In the six-month, multisite pilot study, 124 adolescents who had recently attempted suicide were either randomized to or given the option of choosing one of three interventions—antidepressant medication only, CBT-SP only, or a combination of the two. Most participants preferred to choose their intervention, and most (93) chose combination therapy. Participants were assessed for suicidality at weeks six, 12, 18 and 24.

Results of the Study
During the six-month treatment, 24 participants experienced a new suicidal event, defined as new onset or worsening of suicidal thinking or a suicide attempt. This rate of recurrence is lower than what previous studies among suicidal patients have found, suggesting that this treatment approach may be a promising intervention. In addition, more than 70 percent of these teens—a population that is typically difficult to keep in treatment—completed the acute phase of the therapy. However, many participants discontinued the treatment during the continuation phase, suggesting that treatment may need to include more frequent sessions during the acute phase, and limited sessions during the continuation phase.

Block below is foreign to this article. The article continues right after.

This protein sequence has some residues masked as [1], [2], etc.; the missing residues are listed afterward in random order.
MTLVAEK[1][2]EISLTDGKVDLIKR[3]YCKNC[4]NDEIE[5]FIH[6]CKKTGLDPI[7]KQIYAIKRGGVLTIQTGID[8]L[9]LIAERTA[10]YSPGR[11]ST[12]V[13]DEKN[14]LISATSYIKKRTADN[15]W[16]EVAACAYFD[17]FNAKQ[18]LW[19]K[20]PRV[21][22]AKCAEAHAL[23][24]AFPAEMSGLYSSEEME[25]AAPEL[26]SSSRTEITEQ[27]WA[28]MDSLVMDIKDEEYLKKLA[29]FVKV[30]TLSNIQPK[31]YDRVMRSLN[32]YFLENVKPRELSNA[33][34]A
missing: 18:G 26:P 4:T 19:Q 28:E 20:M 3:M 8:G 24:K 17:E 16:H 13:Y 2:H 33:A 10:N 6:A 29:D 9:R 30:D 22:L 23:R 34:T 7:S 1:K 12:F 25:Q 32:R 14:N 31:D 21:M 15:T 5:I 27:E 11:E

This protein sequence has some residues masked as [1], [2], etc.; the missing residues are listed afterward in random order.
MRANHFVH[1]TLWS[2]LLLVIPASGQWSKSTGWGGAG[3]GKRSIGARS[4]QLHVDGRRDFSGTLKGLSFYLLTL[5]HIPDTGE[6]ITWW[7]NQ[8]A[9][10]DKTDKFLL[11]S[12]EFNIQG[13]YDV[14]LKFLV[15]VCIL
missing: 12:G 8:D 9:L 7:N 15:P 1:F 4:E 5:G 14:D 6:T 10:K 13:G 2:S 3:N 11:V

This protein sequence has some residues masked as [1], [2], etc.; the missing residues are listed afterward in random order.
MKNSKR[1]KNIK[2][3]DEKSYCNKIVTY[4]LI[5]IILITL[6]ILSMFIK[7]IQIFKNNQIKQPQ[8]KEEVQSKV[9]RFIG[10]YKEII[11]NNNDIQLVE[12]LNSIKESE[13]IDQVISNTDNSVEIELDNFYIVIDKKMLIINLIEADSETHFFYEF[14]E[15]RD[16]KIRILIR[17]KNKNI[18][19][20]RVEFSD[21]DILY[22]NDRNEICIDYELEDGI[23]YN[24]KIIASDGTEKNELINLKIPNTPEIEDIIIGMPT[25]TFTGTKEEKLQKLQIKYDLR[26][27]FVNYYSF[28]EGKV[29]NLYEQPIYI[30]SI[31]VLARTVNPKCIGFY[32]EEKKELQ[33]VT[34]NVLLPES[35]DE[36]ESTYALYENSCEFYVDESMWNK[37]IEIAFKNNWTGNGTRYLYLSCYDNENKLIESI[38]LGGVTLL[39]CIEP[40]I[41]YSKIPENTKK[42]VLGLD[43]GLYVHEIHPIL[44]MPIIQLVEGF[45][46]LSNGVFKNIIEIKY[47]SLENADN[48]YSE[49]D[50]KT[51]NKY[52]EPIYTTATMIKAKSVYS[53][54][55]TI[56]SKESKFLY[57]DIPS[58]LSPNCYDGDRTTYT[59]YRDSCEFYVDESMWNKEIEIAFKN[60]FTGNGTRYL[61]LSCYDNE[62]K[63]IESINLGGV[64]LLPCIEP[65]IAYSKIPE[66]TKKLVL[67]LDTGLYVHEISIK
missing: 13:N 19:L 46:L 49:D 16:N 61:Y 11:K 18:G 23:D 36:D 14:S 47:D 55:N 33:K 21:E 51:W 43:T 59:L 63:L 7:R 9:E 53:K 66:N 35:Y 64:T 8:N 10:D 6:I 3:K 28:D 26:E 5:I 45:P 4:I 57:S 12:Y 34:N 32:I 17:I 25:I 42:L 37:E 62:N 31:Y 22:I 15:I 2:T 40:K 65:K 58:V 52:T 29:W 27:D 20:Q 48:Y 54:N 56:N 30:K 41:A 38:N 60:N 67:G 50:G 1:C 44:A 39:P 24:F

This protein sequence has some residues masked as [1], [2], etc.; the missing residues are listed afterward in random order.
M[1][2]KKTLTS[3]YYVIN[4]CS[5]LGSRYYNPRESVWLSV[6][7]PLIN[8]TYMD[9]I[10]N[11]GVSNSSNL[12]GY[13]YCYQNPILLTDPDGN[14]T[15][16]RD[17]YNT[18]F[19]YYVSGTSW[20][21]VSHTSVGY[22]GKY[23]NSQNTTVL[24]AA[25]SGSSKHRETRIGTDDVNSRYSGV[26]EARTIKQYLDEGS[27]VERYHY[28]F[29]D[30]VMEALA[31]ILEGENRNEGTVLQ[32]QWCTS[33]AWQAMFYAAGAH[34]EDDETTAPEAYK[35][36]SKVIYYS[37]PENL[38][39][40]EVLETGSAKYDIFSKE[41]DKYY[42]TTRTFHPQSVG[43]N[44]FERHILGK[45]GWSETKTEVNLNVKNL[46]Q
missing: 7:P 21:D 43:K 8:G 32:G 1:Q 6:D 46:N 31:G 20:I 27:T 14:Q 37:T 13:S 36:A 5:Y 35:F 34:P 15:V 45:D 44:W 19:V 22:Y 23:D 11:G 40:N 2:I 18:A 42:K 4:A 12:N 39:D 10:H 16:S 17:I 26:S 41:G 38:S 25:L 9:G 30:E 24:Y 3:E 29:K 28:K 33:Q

The study revealed some characteristics that could predict recurrent suicidality, including high levels of self-reported suicidal thinking and depression, a history of abuse, two or more previous suicide attempts, and a strong sense of hopelessness. In addition, a high degree of family conflict predicted suicidality, while family support and cohesion acted as a protective factor against suicide reattempts. Other studies have found similar results, according to the researchers.

Significance
Although the study cannot address effectiveness of the treatment because it was not randomized, it sheds light on characteristics that identify who is most at risk for suicide reattempts, and what circumstances may help protect teens from attempting suicide again. In addition, the study found that 10 of the 24 suicide events occurred within four weeks of the beginning of the study—before they could receive adequate treatment. This suggests that a "front-loaded" intervention in which the most intense treatment is given early on, would likely reduce the risk of suicide reattempt even more.